A Cherokee County firefighter was recognized today at Fire Headquarters for his completion of the Georgia Smoke Diver course that was recently held at the Dalton Fire Department Training Center.
Justin Martin was recognized at Cherokee County Fire Headquarters today with a “Letter of Commendation” from Cherokee County Fire Chief, Tim Prather. Several of Matin’s co-workers were also in attendance.
Counting the firefighter who was recognized today, Cherokee County Fire & Emergency Services now has 46 firefighters who have completed the course. “We have certain qualifications that our firefighters have to meet in order for them to go through this course,” said Chief Prather. “Once they have met the requirements, we assign them a mentor to help prepare them for the course. Because of this, we have seen this to be a plus in helping our firefighters complete Smoke Divers and we have heard that other fire departments are looking into our program because of our success rate,” he added.
The Georgia Smoke Diver course is a six-day, 60 hour program designed for the experienced firefighter who desires realistic training in self-survival, firefighter rescue, advanced search & rescue, thermal imaging, emergency procedures, teamwork, discipline, team leadership, situational awareness and decision making as well as how to function within the elements of the Incident Command System.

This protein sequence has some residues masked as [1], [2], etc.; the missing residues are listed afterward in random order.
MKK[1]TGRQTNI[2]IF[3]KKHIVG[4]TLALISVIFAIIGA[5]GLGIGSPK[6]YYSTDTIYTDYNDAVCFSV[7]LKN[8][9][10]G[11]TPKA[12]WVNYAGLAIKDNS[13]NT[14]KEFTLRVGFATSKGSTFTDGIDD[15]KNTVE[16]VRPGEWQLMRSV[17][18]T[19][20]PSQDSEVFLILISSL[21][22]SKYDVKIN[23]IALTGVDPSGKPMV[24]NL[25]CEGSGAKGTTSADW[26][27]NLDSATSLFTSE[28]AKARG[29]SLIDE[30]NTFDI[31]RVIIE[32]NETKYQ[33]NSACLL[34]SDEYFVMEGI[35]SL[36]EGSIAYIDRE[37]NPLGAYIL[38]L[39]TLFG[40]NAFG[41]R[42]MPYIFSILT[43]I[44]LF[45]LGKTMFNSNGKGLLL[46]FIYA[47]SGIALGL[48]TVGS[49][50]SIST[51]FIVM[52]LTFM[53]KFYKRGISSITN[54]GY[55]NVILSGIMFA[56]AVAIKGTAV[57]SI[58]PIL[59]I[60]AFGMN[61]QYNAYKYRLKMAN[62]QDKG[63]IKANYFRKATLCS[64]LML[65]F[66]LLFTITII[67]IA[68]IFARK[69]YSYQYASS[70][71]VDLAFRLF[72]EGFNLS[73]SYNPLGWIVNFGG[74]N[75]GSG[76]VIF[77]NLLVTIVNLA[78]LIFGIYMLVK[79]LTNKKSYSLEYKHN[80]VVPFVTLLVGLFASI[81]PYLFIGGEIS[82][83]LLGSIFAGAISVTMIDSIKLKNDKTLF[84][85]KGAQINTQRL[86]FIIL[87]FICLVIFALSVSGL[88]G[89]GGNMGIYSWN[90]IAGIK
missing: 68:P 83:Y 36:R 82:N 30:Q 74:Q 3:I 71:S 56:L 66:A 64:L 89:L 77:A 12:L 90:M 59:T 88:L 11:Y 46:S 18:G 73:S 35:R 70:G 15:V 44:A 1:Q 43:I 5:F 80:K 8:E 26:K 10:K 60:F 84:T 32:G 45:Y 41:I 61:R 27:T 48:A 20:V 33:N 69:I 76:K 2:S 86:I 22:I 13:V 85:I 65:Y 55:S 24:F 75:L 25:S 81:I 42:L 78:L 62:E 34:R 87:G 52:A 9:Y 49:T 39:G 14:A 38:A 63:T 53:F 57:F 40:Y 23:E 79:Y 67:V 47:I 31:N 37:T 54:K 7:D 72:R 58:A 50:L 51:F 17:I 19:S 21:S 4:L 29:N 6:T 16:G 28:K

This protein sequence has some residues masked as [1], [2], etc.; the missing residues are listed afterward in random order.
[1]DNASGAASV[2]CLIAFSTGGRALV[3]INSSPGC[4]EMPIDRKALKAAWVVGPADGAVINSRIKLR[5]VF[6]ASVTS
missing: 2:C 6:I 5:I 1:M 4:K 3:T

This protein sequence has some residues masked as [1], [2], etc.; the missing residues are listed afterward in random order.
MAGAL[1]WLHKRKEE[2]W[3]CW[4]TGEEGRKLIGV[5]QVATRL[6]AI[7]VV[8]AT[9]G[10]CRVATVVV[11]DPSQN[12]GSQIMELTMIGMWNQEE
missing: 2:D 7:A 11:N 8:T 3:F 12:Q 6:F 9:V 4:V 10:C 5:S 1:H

The program condenses and replicates the extreme demands that may be placed on firefighters at any incident. Emphasis is placed on the day-to-day challenges firefighters face at structure fires, multiple-alarm fires and multiple fires within a single shift. These same principles can be applied to the performance of duties at natural disasters, catastrophic events and acts of terrorism. The course is a physically demanding and mentally challenging program. Its design allows each candidate to understand and manage their physical and mental limitations under safe but stressful realistic conditions. Coupled with constant situational awareness drills and forced decision making, the candidate gains condensed experience and therefore is able to operate more efficiently and safely at incidents. The program has a long history of improving the lives and careers of Georgia firefighters, as well as firefighters throughout the nation, through the emersion of servant leadership principles. The course is continually updated to stay on the leading edge of firefighting technology and firefighter safety while the core mission remains the same as developed in 1978.
Chief Prather congratulated Martin for a job “well done.”